As I write this, there has been an all-you-can-eat buffet of Christmas movies on the Family Channel today.
There are as many story lines as there movies. Sure, the variations are based on the same theme. The hero’s life is wrecked and Christmas comes to the rescue and makes everything right.
So what if there was no Christmas?
I’m a Christian. Christmas to me means that there is hope in his life that all this mess will be made right in the end. It means that everything wrong I ever did or was done to me was taken care of by One who came into the world as a baby born to die so I wouldn’t have to.
If Jesus hadn’t come, you’d have to define yourself. Maybe it would be based on what you do for a living. Maybe it’s the people you know and the places you hang out in.
That’s great as long as it works for you.
Here’s the problem. First, even if you have a stellar career with virtually no problems, the day will come when you won’t be able to do it anymore. If failure doesn’t get you, your health might. The people who own your company might sell it. The economy might make the place you work irrelevant.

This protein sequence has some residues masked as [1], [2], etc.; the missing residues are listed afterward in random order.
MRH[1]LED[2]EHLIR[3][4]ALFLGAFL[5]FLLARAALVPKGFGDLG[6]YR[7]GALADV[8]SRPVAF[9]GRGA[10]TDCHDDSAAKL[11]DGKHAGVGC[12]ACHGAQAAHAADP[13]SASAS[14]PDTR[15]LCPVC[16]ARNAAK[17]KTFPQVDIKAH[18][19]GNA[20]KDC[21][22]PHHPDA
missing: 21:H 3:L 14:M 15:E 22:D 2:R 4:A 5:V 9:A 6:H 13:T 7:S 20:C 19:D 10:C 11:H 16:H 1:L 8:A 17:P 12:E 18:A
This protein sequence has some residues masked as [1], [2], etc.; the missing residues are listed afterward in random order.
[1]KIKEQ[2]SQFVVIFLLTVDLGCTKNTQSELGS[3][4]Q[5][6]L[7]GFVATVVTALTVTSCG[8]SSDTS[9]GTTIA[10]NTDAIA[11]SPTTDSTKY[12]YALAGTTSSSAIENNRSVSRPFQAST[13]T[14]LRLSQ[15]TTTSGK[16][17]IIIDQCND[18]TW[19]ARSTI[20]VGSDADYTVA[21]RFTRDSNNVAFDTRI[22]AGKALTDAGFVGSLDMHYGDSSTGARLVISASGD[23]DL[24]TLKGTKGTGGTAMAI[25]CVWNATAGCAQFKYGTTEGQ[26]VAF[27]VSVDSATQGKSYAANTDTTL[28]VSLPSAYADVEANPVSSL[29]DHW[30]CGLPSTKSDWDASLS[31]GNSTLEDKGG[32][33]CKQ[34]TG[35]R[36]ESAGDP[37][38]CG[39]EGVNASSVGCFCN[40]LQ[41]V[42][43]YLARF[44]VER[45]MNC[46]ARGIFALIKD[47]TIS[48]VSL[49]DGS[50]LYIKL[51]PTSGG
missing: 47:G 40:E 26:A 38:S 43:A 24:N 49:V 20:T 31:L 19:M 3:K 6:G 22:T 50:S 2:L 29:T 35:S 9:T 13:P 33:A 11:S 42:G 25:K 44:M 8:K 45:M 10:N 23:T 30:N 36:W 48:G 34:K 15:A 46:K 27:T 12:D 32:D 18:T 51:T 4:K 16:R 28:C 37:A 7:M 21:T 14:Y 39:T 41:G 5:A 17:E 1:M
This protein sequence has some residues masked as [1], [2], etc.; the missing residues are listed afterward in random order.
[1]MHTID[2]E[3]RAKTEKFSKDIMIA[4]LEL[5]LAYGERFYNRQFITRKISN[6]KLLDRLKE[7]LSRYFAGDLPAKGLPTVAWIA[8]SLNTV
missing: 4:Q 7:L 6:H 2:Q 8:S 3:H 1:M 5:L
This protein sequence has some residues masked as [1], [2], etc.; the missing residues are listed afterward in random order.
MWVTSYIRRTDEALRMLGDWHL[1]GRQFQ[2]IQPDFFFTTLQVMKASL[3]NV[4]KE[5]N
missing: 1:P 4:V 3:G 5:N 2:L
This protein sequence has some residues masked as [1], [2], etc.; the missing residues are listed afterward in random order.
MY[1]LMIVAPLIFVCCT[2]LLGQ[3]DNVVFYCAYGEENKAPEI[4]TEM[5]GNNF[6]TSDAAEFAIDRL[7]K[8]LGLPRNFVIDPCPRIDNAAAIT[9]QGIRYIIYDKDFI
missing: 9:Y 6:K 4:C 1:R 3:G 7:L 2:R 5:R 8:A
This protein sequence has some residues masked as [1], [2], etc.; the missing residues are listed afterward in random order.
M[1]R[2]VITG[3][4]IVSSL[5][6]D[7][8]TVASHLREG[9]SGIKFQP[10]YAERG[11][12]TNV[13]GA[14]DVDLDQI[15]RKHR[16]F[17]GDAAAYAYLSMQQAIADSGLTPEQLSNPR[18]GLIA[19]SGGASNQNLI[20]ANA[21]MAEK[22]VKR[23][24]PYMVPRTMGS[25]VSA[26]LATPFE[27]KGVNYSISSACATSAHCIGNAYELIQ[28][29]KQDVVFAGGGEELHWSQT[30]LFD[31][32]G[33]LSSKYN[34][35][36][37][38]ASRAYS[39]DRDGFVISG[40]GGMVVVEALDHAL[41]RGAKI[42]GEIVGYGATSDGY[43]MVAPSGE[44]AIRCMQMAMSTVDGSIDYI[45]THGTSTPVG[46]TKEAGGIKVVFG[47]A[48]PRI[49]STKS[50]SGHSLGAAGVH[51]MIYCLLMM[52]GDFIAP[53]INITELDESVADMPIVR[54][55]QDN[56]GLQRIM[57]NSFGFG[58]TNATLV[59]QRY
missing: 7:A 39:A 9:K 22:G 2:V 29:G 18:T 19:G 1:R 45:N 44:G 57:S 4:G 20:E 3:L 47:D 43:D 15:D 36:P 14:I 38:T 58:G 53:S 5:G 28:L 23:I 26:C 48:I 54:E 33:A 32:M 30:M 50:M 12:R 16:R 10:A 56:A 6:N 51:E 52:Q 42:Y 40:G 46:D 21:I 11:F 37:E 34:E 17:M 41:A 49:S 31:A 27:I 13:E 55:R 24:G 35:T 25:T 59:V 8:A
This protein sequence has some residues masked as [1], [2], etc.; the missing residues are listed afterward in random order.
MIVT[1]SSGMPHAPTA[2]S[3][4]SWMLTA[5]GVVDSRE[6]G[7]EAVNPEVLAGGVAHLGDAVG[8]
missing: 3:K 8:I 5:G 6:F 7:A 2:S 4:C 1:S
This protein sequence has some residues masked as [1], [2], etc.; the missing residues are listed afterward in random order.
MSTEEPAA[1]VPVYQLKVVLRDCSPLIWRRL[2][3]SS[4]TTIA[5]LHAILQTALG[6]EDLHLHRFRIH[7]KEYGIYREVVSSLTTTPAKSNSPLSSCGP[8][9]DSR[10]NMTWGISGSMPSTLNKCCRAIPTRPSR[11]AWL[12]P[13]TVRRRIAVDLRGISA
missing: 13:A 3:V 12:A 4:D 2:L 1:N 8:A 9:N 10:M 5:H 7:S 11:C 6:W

Second, your friends can turn on you. If you live to please people, the day will come when you offend them. If you don’t, then one or more of them might offend you or let you down is some way. Since people run on emotions rather than logic, you can’t know beyond any shadow of a doubt who will be your friend for life and who won’t.
Third, if you define yourself by someplace you go to regularly, what will you do when the direction of the organization goes against what you believe?
While work, friends, and community involvement are an important part of our lives, they make a lousy foundation to build on.
If there was no Christmas, that would be all you’d have to believe in.
Go ahead and watch those Christmas movies. The story underneath every story is that what we’re yearning for every day of the year is found in what Jesus did to make everything sad untrue.
Now that is what I call a great Christmas gift.